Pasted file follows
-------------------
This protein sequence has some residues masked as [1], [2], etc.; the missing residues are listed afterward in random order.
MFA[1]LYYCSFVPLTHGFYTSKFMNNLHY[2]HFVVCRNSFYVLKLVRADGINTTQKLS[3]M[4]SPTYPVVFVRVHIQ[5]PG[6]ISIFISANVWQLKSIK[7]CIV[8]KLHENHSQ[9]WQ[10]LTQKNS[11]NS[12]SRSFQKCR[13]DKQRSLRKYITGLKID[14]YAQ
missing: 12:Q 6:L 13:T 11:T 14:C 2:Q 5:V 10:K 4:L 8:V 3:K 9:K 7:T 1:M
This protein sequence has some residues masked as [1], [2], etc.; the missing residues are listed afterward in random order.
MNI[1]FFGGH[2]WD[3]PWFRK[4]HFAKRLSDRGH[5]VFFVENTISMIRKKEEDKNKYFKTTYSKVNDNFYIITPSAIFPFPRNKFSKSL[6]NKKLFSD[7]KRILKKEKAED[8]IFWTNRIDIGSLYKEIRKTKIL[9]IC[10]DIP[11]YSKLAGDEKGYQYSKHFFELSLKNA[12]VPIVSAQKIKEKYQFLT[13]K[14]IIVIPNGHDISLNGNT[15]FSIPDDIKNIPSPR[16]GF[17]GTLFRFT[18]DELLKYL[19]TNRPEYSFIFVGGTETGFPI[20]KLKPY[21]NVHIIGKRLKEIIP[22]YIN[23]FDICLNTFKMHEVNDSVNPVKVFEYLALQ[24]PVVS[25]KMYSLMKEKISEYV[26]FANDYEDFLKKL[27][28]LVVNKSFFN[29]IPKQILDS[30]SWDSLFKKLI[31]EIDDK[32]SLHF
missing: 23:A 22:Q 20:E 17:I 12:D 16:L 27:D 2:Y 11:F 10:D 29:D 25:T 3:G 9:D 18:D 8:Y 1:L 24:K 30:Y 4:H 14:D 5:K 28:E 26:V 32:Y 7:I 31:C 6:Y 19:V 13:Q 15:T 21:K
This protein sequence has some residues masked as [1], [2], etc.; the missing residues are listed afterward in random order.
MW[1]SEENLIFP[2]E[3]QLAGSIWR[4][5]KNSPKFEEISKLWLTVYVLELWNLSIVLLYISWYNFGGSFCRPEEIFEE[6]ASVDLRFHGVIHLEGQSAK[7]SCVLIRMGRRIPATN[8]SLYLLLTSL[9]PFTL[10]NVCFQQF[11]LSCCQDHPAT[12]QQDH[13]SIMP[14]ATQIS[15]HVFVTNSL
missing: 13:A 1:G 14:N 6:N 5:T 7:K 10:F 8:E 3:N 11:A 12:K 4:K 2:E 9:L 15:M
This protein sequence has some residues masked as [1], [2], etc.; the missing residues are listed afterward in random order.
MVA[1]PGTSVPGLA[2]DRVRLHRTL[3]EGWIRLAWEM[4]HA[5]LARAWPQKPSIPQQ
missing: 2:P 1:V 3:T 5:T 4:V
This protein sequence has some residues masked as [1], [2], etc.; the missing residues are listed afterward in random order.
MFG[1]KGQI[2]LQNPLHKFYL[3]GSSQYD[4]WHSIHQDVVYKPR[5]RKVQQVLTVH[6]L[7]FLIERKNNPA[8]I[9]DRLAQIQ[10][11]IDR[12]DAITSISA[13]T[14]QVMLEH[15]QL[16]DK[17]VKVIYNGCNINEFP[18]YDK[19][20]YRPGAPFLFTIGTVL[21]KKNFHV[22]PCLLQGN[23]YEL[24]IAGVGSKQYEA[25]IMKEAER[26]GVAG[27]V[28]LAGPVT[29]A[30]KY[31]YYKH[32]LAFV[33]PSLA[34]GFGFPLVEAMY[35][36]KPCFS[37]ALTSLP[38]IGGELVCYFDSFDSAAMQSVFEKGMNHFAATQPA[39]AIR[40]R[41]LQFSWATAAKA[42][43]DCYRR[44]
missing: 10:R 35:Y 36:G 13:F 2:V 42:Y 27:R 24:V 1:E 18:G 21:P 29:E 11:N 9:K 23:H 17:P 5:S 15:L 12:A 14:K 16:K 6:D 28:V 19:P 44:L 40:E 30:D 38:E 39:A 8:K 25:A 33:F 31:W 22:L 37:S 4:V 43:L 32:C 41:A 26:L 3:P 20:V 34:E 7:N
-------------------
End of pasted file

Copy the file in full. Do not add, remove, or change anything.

This protein sequence has some residues masked as [1], [2], etc.; the missing residues are listed afterward in random order.
MFA[1]LYYCSFVPLTHGFYTSKFMNNLHY[2]HFVVCRNSFYVLKLVRADGINTTQKLS[3]M[4]SPTYPVVFVRVHIQ[5]PG[6]ISIFISANVWQLKSIK[7]CIV[8]KLHENHSQ[9]WQ[10]LTQKNS[11]NS[12]SRSFQKCR[13]DKQRSLRKYITGLKID[14]YAQ
missing: 12:Q 6:L 13:T 11:T 14:C 2:Q 5:V 10:K 4:L 8:V 3:K 9:K 7:T 1:M
This protein sequence has some residues masked as [1], [2], etc.; the missing residues are listed afterward in random order.
MNI[1]FFGGH[2]WD[3]PWFRK[4]HFAKRLSDRGH[5]VFFVENTISMIRKKEEDKNKYFKTTYSKVNDNFYIITPSAIFPFPRNKFSKSL[6]NKKLFSD[7]KRILKKEKAED[8]IFWTNRIDIGSLYKEIRKTKIL[9]IC[10]DIP[11]YSKLAGDEKGYQYSKHFFELSLKNA[12]VPIVSAQKIKEKYQFLT[13]K[14]IIVIPNGHDISLNGNT[15]FSIPDDIKNIPSPR[16]GF[17]GTLFRFT[18]DELLKYL[19]TNRPEYSFIFVGGTETGFPI[20]KLKPY[21]NVHIIGKRLKEIIP[22]YIN[23]FDICLNTFKMHEVNDSVNPVKVFEYLALQ[24]PVVS[25]KMYSLMKEKISEYV[26]FANDYEDFLKKL[27][28]LVVNKSFFN[29]IPKQILDS[30]SWDSLFKKLI[31]EIDDK[32]SLHF
missing: 23:A 22:Q 20:E 17:I 12:D 16:L 27:D 2:Y 11:F 10:D 29:D 25:T 3:G 9:D 18:D 8:Y 1:L 24:K 30:Y 4:H 14:D 5:K 28:E 26:V 32:Y 7:I 31:C 6:Y 19:V 13:Q 15:T 21:K
This protein sequence has some residues masked as [1], [2], etc.; the missing residues are listed afterward in random order.
MW[1]SEENLIFP[2]E[3]QLAGSIWR[4][5]KNSPKFEEISKLWLTVYVLELWNLSIVLLYISWYNFGGSFCRPEEIFEE[6]ASVDLRFHGVIHLEGQSAK[7]SCVLIRMGRRIPATN[8]SLYLLLTSL[9]PFTL[10]NVCFQQF[11]LSCCQDHPAT[12]QQDH[13]SIMP[14]ATQIS[15]HVFVTNSL
missing: 13:A 1:G 14:N 6:N 5:T 7:K 10:F 8:E 3:N 11:A 12:K 4:K 2:E 9:L 15:M
This protein sequence has some residues masked as [1], [2], etc.; the missing residues are listed afterward in random order.
MVA[1]PGTSVPGLA[2]DRVRLHRTL[3]EGWIRLAWEM[4]HA[5]LARAWPQKPSIPQQ
missing: 2:P 1:V 3:T 5:T 4:V
This protein sequence has some residues masked as [1], [2], etc.; the missing residues are listed afterward in random order.
MFG[1]KGQI[2]LQNPLHKFYL[3]GSSQYD[4]WHSIHQDVVYKPR[5]RKVQQVLTVH[6]L[7]FLIERKNNPA[8]I[9]DRLAQIQ[10][11]IDR[12]DAITSISA[13]T[14]QVMLEH[15]QL[16]DK[17]VKVIYNGCNINEFP[18]YDK[19][20]YRPGAPFLFTIGTVL[21]KKNFHV[22]PCLLQGN[23]YEL[24]IAGVGSKQYEA[25]IMKEAER[26]GVAG[27]V[28]LAGPVT[29]A[30]KY[31]YYKH[32]LAFV[33]PSLA[34]GFGFPLVEAMY[35][36]KPCFS[37]ALTSLP[38]IGGELVCYFDSFDSAAMQSVFEKGMNHFAATQPA[39]AIR[40]R[41]LQFSWATAAKA[42][43]DCYRR[44]
missing: 10:R 35:Y 36:G 13:F 2:V 42:Y 27:R 24:V 1:E 18:G 21:P 29:E 11:N 9:K 23:H 17:P 5:S 15:L 12:A 14:K 16:K 6:D 28:V 19:P 44:L 40:E 30:D 38:E 39:A 8:K 25:A 33:F 31:W 22:L 37:S 4:V 43:L 32:C 41:A 26:L 3:P 20:V 34:E 7:N